Free Tibet Poster

First off, one must know that I am a Buddhist. In addition, one must know that Buddhism is an integral part of not only who I am but also of how I live my life. When I saw that the topic for the assignment was tolerance one thing came to mind: the situation in Tibet. Since 1950 the Chinese government has occupied Tibet and forced the spiritual leader of Tibet, the Dalai Lama, into exile. The Tibetan people, especially nuns and monks who live a life of poverty and spiritual devotion, have been forcibly imprisoned without any sort of due process. In many cases, they have been murdered, and in even greater numbers, the nuns have been raped. Their monasteries and shrines have been destroyed, along with sacred works of art that have existed for literally hundreds of years. Throughout all this darkness, the Tibetan people have reached out to the Chinese, their oppressors, trying to understand them, refusing to hate them. The Dalai Lama has been one of the biggest opponents of trade sanctions against the Chinese realizing that a weakened Chinese economy would only hurt the common Chinese citizen and would have no impact on those responsible for such suffering. Thus, I chose the campaign to free the Tibetan people as my topic for the poster. As far as how I came upon the style of the poster, that lies in the effect that the "Students for a Free Tibet" movement has had on spreading the message about what is going on in Tibet. The mix of hip-hop and alternative music with traditional Tibetan music and art via the Tibetan Freedom Concerts has opened young people's mind to the Tibetan situation. I chose to take a page out of their playbook to create a cross between a "blaxsploitation" movie posters and the Ali + Frasier boxing posters of the early 70s. Taking from pop culture, I created a poster about a not so glamorous subject that is capable of drawing young people to a topic that demands our attention if we are to grow as a global planet. If the Tibetan people can embrace people that seek to destroy them and their culture, then our problems also can be managed with compassion and tolerance (as opposed to anger and violence).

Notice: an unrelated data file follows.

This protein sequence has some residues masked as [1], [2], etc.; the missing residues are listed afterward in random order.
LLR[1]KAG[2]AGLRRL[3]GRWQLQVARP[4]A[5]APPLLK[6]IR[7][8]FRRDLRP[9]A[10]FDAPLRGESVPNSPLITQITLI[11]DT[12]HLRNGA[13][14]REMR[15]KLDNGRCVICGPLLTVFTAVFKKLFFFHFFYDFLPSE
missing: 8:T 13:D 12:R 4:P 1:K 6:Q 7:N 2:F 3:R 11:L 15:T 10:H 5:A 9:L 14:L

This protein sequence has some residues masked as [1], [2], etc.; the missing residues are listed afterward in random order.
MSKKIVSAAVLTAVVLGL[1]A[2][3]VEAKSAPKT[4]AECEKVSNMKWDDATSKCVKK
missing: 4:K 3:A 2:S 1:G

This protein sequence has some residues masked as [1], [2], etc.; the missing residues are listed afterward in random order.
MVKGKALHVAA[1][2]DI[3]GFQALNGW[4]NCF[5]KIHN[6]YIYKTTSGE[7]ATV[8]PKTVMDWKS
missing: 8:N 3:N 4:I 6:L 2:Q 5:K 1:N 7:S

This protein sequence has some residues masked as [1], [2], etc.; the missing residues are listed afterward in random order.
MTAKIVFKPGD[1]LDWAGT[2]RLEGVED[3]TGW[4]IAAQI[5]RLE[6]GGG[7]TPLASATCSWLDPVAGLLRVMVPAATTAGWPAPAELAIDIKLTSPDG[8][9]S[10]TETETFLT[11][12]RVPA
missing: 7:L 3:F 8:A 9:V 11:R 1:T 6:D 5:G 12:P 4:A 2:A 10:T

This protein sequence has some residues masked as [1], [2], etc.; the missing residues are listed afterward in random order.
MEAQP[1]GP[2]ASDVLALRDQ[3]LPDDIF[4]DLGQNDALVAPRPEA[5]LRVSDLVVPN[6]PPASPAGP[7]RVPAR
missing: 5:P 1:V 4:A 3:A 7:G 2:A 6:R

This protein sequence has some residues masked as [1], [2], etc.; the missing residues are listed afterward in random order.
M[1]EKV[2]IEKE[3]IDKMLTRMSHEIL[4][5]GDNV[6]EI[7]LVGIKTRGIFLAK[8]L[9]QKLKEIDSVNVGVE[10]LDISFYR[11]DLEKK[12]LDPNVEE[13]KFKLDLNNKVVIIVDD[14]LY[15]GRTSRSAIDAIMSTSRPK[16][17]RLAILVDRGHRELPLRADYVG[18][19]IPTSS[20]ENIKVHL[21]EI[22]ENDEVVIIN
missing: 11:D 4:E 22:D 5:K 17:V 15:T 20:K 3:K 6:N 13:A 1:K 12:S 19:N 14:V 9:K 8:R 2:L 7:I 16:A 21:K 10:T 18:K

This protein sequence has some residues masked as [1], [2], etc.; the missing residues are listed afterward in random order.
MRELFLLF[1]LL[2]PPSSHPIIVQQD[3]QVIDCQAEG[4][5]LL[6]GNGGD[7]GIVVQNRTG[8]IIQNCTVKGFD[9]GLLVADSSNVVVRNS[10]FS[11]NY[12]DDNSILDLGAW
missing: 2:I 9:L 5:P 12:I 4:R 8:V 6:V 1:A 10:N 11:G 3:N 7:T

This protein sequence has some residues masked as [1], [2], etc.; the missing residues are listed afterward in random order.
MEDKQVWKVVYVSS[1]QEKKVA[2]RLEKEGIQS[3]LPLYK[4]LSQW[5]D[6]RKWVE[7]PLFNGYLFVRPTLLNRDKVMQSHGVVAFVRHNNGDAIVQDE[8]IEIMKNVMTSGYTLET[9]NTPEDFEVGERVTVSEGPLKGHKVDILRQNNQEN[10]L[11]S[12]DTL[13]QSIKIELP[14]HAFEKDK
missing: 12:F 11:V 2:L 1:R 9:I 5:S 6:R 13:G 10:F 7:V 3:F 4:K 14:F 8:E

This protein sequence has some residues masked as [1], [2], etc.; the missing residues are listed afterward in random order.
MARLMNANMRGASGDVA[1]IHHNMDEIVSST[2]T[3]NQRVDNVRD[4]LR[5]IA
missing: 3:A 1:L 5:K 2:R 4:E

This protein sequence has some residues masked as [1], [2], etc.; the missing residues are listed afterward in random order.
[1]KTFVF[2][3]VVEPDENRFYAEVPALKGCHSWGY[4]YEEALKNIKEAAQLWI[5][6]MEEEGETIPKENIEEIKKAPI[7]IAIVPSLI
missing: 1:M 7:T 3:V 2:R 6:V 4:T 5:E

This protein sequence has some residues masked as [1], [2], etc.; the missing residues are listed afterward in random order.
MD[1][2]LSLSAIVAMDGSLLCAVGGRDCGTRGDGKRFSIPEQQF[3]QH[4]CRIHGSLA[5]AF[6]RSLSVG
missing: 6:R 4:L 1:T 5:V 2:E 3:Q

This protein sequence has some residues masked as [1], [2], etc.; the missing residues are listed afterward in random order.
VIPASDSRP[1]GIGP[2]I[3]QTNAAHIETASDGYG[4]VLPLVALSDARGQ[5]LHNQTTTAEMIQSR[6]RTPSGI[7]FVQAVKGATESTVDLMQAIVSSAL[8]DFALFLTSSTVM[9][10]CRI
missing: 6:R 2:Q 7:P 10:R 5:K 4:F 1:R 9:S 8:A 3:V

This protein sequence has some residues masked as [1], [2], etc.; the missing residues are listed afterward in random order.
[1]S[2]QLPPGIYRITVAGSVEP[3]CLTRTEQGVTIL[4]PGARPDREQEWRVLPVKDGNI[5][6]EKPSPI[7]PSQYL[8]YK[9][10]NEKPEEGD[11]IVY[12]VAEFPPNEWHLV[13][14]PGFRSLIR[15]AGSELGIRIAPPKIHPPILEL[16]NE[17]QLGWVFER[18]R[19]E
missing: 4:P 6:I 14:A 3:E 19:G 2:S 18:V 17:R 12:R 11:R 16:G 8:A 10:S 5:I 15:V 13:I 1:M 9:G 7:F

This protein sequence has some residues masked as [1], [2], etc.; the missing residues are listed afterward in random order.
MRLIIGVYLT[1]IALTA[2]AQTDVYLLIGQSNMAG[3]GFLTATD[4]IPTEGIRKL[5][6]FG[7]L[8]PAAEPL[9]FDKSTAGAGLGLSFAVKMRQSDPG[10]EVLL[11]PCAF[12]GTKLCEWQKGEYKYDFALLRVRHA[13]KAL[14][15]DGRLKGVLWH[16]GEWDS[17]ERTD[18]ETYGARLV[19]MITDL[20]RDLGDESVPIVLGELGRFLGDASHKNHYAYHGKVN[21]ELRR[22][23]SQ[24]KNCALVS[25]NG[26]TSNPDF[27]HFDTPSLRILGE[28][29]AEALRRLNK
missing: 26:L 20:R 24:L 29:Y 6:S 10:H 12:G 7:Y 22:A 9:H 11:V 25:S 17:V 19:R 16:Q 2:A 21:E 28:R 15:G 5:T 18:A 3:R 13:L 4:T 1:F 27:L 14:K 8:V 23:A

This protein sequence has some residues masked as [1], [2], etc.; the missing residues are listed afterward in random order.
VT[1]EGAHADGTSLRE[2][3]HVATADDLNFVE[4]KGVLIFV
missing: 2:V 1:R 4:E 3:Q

Brian Spies